Through months of hard work, Kanye West and his team created an indisputable masterpiece. MBDTF also highlights one of Kanye’s best skills: using his music to absolve himself of anything bad he did in the public eye.
The album was complemented by this 34 minute masterpiece:
13. This Is Happening - LCD Soundsystem (2010)
Starting the 2010’s with This Is Happening is somewhat unfair to other musicians. I mean, a lot has happened musically. There’s been new genres created, exploration, collaboration, and innovation.
This Is Happening rests somewhere between eletronica, spoken word, dance-punk, and indie rock. However, labeling This Is Happening is a futile effort done to quell the ambiguity that so concerns us. Instead, LCD Soundsystem takes what it wants to create This Is Happening, leaving a collection of songs that explores life in New York City free of concerns. It’s characterized by lyrics that are both meandering and poignant set to music that sounds it was dug from crates in the basement of a record store that doesn’t exist anymore. This Is Happening feels more like an auditory novel than just an album.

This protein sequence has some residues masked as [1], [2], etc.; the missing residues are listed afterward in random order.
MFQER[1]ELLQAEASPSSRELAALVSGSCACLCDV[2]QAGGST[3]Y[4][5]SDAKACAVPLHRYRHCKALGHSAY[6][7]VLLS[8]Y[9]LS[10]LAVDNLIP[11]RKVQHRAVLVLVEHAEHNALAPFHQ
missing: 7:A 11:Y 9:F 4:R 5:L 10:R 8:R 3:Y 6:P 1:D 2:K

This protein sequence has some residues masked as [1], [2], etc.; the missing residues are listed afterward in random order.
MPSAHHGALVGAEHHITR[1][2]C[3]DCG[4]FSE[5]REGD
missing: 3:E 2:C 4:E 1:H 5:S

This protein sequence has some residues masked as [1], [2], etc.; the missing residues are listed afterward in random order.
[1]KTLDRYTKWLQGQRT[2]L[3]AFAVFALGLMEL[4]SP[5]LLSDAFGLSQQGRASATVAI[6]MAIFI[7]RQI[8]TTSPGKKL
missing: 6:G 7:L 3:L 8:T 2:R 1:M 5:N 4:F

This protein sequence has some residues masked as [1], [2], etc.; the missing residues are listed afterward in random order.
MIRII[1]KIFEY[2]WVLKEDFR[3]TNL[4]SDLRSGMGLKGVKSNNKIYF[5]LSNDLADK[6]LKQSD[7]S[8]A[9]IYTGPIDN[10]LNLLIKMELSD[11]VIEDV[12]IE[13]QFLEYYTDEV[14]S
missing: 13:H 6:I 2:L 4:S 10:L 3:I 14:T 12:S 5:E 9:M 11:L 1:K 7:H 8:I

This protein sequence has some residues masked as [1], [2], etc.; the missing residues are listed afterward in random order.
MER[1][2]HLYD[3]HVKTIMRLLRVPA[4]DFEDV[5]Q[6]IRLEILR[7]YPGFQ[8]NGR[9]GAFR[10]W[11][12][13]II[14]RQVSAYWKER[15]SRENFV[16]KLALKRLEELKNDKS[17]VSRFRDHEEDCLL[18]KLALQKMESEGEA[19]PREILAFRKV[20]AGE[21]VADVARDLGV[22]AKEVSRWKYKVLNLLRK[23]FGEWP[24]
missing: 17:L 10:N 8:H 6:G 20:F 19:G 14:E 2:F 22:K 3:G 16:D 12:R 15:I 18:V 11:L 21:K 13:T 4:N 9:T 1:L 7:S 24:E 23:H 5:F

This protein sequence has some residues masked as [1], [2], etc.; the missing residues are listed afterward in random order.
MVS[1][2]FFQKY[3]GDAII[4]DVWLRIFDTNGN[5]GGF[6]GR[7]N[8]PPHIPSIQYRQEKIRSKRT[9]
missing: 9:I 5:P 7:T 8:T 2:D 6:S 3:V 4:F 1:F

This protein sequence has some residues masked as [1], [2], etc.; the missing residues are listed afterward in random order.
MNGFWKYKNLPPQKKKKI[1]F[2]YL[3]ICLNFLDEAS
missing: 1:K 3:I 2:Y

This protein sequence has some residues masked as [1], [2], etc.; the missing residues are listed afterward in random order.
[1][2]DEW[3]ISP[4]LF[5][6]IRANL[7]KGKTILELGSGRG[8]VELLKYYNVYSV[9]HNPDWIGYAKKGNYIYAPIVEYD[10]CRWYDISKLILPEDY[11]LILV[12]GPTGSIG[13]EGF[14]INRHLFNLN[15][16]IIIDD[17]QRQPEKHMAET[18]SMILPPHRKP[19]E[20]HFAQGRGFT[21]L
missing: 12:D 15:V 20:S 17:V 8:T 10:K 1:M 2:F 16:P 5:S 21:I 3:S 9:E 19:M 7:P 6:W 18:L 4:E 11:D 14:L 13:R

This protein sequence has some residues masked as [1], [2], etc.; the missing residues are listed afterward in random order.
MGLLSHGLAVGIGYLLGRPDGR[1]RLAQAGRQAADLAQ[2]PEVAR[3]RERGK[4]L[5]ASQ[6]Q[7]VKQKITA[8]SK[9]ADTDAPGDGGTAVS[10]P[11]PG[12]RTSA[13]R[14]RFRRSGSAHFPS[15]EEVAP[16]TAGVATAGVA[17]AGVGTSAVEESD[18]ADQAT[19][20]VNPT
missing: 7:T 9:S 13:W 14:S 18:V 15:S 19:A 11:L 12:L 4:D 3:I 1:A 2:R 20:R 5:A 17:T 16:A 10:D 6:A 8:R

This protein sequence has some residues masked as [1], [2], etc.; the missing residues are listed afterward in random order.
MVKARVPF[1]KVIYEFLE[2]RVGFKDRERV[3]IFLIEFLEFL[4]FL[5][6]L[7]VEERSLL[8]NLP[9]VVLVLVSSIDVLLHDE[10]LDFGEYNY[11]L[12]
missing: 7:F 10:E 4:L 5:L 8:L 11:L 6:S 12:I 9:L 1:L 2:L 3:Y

12. Rocket - (Sandy) Alex G (2017)
Through a blend of country and ethereal soundscapes, (Sandy) Alex G is endlessly compared to others who seem to occupy the same space. With a sound of his own, (Sandy) Alex G effortlessly creates beautiful soundscapes through seemingly unorchestrated chaos. More intentional than not, (Sandy) Alex G’s music is a product of his recording environment, his bedroom. But, this limitation engenders the necessity that births (Sandy) Alex G’s sound.
(Sandy) Alex G’s music is a product of his recording environment, his bedroom.
Rocket is a tight 41 minute album. It navigates 20-something life juxtaposed with dissonant expressions extending (Sandy) Alex G’s frustrations into a medium-past, pure emotion. Like most artists of the 2010’s, vocal treatment as a medium is present in a way that is fundamental to the songs themselves.
11. Take Care - Drake (2011)